Girls growing up in India face discrimination at every turn.
Our school is situated in Sivagangai district; it is one of the least developed districts in Southern India. Our students come from low-caste families that engage in subsistence agriculture and manual labour. The district is frequently affected by drought, which leads to reduced farm incomes and loss of livelihood.
A serious problem in the region is alcoholism amongst working age men. A significant number of men are either out of the workforce or spend the majority of their earnings on alcohol. Consequently, women in the community face multiple arduous burdens. They are primary breadwinners labouring under harsh and exploitative conditions for meagre daily wages. They are responsible for all domestic work and childcare. They are married young, often to husbands who are physically abusive with addiction issues. And they suffer from lack of basic amenities like piped water and cooking gas. This forces them to walk long distances each day carrying heavy bundles of firewood for cooking and large pots of water for household consumption.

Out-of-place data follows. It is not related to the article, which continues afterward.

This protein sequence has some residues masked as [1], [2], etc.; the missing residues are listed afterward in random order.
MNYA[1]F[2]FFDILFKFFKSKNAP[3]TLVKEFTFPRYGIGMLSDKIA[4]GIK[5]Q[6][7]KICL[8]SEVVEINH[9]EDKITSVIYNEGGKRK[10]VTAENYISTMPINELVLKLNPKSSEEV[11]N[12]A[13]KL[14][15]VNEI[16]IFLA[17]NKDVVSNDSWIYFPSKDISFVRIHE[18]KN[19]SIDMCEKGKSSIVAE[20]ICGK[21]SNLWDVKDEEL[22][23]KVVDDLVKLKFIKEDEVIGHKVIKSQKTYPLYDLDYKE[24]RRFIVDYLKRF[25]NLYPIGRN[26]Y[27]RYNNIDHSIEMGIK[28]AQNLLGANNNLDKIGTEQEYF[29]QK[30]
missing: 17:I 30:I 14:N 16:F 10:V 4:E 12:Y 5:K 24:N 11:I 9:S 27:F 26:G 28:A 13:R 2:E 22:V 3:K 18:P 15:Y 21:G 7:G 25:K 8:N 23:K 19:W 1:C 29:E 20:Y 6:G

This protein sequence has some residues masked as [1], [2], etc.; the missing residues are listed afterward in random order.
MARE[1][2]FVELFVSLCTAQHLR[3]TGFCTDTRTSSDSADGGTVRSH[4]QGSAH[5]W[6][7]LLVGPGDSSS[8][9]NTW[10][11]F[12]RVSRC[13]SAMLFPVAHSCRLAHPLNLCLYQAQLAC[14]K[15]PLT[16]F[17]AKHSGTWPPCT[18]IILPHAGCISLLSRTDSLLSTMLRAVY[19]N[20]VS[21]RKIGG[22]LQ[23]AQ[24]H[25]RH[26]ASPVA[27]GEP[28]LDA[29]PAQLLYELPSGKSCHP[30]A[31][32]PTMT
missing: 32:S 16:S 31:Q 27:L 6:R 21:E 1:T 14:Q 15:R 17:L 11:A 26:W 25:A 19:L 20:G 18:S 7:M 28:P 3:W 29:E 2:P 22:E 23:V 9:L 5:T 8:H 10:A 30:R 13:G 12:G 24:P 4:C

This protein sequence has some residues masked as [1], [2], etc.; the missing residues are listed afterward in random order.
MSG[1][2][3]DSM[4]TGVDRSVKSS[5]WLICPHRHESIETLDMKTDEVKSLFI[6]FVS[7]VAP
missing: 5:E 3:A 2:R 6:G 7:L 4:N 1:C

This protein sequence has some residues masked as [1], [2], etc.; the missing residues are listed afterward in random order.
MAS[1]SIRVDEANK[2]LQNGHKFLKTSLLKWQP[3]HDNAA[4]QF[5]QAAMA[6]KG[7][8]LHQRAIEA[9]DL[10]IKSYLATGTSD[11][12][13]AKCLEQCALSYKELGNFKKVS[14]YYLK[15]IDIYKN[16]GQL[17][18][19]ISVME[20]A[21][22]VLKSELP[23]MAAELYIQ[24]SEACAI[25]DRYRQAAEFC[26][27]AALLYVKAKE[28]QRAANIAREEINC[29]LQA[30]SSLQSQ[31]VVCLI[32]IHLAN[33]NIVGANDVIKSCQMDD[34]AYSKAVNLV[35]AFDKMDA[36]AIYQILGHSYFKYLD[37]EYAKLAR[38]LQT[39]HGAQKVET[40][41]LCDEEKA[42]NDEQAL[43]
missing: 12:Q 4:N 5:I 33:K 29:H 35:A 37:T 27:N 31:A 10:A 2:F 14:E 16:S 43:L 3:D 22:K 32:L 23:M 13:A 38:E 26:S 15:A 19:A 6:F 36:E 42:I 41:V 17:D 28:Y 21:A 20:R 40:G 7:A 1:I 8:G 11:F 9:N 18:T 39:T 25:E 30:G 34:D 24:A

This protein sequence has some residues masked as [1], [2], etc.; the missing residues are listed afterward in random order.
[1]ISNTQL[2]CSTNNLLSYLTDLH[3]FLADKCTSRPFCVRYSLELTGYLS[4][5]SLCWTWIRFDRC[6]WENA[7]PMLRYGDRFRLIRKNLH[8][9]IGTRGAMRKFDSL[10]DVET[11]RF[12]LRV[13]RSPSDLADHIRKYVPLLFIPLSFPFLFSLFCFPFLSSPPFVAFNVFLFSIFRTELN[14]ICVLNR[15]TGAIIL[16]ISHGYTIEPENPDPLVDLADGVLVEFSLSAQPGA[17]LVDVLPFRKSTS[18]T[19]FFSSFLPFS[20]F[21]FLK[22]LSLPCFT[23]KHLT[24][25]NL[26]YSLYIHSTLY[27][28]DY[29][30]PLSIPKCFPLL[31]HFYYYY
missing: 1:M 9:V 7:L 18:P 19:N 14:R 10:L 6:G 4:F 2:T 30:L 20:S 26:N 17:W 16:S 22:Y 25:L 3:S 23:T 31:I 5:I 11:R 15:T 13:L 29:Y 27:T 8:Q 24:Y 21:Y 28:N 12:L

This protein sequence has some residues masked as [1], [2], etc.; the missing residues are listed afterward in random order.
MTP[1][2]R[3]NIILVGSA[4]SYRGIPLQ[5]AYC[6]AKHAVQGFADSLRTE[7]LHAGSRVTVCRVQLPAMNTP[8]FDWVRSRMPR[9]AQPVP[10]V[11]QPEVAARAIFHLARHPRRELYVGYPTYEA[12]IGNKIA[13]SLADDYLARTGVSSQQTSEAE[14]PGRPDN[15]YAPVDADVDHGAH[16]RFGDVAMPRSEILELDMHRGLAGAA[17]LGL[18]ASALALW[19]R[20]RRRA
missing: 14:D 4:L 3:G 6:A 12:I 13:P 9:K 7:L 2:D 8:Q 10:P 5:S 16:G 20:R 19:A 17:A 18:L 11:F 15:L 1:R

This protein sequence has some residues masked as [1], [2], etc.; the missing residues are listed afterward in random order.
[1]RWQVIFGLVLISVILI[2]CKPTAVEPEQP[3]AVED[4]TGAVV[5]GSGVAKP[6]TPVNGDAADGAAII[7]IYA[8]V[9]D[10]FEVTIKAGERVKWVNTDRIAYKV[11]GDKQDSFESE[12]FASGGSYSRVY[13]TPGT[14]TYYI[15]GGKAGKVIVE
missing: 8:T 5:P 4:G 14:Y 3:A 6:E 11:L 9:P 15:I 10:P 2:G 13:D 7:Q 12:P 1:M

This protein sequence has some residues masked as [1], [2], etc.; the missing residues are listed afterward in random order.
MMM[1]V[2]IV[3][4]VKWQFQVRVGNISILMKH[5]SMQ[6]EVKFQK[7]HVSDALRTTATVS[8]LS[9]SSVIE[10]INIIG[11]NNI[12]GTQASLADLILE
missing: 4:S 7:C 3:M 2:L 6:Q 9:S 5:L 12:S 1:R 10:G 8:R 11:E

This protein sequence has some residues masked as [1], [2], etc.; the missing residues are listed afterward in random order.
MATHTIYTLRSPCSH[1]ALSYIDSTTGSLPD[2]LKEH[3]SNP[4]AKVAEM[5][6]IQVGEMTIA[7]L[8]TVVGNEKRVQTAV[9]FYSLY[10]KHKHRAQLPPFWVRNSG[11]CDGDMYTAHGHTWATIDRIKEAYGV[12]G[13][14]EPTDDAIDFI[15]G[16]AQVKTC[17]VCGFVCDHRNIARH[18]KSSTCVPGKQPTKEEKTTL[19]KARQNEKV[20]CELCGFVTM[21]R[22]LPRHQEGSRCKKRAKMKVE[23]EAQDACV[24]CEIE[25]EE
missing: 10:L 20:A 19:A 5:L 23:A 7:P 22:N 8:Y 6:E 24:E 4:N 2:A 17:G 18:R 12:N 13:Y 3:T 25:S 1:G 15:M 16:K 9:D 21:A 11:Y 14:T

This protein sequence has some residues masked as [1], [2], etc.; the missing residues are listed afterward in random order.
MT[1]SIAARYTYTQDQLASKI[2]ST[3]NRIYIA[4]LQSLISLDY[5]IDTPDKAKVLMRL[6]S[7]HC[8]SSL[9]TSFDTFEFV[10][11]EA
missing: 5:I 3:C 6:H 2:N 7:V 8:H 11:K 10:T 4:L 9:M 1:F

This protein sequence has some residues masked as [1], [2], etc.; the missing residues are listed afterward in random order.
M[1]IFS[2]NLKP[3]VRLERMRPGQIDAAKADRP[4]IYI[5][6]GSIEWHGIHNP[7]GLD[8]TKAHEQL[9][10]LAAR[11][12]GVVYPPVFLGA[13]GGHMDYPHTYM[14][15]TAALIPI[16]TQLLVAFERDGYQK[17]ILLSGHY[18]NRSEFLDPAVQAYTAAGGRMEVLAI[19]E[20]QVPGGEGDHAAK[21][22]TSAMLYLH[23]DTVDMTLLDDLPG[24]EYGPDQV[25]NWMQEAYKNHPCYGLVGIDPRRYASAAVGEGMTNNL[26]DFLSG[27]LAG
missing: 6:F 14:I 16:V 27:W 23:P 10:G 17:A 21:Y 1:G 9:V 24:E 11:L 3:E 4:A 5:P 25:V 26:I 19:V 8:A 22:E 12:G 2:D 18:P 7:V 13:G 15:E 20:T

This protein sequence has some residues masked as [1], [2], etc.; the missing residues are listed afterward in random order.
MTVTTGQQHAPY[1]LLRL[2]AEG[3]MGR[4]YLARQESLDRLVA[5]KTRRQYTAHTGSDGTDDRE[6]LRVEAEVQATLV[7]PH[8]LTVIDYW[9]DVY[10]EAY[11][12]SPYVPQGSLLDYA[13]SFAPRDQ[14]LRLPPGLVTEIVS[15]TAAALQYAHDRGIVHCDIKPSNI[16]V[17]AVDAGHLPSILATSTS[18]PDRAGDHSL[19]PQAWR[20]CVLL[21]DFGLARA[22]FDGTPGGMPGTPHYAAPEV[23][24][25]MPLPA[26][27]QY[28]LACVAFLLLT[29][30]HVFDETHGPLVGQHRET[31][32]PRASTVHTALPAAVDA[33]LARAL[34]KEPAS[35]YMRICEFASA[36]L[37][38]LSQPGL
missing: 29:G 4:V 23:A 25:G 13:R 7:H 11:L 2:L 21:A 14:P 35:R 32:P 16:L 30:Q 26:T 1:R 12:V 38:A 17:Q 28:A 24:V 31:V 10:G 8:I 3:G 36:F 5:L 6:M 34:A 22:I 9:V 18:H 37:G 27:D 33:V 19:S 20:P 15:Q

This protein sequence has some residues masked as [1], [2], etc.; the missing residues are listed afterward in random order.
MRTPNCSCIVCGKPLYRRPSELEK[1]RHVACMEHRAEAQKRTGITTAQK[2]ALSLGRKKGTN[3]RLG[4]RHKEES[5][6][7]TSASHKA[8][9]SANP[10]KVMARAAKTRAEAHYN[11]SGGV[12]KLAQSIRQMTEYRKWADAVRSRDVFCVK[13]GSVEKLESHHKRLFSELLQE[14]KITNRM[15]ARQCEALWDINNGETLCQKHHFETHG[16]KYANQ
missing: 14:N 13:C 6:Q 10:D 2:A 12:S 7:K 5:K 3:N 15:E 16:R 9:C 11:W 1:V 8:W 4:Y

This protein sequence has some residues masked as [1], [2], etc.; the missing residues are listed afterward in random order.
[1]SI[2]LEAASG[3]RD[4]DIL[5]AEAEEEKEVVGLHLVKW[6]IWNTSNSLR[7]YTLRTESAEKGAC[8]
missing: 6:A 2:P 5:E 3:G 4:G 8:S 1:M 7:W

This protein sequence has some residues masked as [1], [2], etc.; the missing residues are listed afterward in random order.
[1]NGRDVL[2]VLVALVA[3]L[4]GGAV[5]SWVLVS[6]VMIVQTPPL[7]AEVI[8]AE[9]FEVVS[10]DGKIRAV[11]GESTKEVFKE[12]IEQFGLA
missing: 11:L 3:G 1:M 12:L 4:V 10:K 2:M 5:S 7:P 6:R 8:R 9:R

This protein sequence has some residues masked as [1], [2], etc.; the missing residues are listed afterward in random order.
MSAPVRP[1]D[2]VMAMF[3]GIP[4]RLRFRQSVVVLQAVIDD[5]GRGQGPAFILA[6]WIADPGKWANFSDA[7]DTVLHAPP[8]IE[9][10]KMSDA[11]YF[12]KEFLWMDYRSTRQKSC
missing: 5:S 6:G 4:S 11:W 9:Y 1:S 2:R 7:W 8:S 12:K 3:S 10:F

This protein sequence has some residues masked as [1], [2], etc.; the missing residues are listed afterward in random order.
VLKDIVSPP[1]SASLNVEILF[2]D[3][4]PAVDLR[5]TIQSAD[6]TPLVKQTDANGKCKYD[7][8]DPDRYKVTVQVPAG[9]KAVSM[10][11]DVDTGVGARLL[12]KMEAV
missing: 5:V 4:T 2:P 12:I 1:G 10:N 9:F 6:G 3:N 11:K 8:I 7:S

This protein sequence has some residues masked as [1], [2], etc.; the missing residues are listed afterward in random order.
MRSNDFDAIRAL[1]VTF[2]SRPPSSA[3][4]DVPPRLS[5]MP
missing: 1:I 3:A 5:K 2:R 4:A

Our long term aim in educating girls in this village is to help them break the vicious circle of abject poverty, extreme gender inequality, domestic abuse and deprivation that most women here are trapped in. By empowering girls to be confident, ambitious critical thinkers we hope they will also uplift their families and serve as role models for young women in the village.